So, things have been rather busy here, and one reason is because Mr. Phil has been in a cast for four weeks now. He had a simple little injury to the ball of his right foot that refused to heal, and turned into a somewhat complex injury. Because of the location, on the bottom of his foot, walking on it only aggravated it further, until he ended up at the Wound Center of the hospital.
And thankfully so, because the doctor and nurses there are amazing. They are kind, gentle, sweet-natured, funny, and their genuine caring shows in their attention to the patients week after week.
Yes, week after week. Every Tuesday for the past month we’ve been going there so Phil can have his cast removed, the wound examined, and a new cast put on. And heal it certainly has! The doctor and nurses are thrilled with how well Phil’s foot has healed. The photographs they take to document are really amazing and interesting. Alas, I felt they were too graphic for here.
But these aren’t!
Dr. Naldo cuts off the old cast using a rotary blade that merely vibrates; it doesn’t rotate at all.
“Will my toes still be there afterwards?” ;)
Foam padding is taped to the wound area, then an open-ended sock. And then padding for all the pressure points, including ear muffs for the ankles. ;)
A thick knitted stocking is put on next, the extra draped over the top of the foot. It is never draped under, because they want the bottom of his foot to have as equal pressure on the entire surface as possible to allow the wound to heal.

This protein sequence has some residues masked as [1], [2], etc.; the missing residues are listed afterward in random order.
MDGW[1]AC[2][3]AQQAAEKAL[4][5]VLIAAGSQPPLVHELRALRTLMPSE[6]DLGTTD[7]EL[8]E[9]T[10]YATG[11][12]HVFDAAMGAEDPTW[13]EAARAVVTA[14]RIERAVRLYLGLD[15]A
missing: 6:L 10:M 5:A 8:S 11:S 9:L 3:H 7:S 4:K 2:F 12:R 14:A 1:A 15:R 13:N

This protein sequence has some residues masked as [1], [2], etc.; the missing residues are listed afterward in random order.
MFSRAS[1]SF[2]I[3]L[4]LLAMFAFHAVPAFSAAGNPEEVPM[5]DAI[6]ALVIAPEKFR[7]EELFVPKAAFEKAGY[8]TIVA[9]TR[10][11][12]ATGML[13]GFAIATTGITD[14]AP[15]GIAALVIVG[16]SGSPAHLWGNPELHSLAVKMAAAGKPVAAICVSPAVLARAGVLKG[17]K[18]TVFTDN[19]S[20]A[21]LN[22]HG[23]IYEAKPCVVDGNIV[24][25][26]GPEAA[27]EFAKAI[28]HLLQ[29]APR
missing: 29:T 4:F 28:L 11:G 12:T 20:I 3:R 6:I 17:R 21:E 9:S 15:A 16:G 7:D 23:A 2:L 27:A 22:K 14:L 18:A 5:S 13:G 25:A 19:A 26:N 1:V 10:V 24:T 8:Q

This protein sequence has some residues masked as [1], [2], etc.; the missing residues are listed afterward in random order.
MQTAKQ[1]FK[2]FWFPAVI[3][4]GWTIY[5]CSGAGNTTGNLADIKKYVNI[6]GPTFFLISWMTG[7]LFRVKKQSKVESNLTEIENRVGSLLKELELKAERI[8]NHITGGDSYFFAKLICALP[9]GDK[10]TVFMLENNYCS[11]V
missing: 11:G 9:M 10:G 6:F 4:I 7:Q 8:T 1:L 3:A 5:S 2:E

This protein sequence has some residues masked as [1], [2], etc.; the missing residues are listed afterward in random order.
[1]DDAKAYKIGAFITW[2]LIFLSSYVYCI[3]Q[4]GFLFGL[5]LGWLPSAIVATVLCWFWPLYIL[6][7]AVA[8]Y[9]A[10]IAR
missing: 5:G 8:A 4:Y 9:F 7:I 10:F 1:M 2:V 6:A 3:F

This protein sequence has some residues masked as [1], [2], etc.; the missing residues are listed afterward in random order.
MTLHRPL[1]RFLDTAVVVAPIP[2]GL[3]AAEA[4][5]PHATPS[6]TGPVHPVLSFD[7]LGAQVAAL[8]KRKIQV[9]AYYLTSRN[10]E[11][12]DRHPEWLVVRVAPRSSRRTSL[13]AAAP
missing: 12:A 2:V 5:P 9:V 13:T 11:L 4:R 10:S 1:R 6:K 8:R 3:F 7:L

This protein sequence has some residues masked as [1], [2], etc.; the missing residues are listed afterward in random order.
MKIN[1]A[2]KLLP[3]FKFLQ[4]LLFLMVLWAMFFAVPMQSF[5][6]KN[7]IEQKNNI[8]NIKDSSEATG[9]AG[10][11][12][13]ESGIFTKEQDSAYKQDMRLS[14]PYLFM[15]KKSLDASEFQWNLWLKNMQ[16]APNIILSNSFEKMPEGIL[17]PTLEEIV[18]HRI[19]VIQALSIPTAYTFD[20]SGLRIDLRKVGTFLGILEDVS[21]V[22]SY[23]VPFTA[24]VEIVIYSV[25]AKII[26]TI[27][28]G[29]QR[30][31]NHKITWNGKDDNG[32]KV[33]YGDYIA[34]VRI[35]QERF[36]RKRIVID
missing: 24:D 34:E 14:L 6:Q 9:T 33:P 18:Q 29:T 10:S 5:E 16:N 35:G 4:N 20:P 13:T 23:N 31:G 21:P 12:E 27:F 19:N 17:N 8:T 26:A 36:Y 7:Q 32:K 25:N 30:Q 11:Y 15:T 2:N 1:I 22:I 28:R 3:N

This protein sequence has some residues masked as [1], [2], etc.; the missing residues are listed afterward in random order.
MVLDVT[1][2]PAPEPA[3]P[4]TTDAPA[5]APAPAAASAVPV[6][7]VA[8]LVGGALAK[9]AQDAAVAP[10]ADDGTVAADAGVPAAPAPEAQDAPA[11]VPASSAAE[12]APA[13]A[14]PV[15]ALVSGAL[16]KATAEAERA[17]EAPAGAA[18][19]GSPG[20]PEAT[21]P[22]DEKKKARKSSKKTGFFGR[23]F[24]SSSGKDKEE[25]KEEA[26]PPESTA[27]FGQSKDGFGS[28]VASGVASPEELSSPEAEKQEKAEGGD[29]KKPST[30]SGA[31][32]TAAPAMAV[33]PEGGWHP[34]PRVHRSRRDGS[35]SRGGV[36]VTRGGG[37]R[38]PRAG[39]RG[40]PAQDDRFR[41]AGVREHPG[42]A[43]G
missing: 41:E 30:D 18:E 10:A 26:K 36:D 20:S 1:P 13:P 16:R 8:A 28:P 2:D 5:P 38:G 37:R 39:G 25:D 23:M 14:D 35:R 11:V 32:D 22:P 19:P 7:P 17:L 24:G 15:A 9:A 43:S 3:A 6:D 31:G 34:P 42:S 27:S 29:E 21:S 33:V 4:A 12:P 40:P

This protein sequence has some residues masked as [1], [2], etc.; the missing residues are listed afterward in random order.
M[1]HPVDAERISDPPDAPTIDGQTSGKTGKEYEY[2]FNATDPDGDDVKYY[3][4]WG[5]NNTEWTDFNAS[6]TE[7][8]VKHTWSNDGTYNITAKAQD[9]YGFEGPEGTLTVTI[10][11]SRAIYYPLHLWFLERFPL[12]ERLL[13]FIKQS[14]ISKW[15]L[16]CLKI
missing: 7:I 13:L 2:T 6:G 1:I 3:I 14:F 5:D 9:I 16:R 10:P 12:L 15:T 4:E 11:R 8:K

And finally, a very thick knitted sock cast is the last layer in this cast set. It is wetted to activate the chemicals in it that will harden it, then rolled onto the foot and leg.
They pull it up to about three inches below the top of the under padding materials. You can hear it sizzling from the chemical reaction of the water and cast components.
Nurse Jada folds the excess over the top of Phil’s foot and smoothes it down, while Dr. Naldo pulls the top of the padding down over the top of the cast.
And Phil waits for it to dry. His foot must be kept at a 90° angle for the purposes of keeping the pressure on the bottom of the foot equal, and also to make it possible to walk on the cast with the “boot” on.
After about ten minutes Phil can lay down for the cast to finish drying.
The chemical reaction from wetting the cast makes it grow very warm at first. As it dries, it will cool. Nurse Jada and a new nurse just learning at the Wound Center check to see how hard and cool it is. Not done yet. Another ten minutes or so.
The cast is now hard as a rock. Dr. Naldo chats with us as he puts Phil’s cast boot back on.
Can we go now?
Yes, see you next week!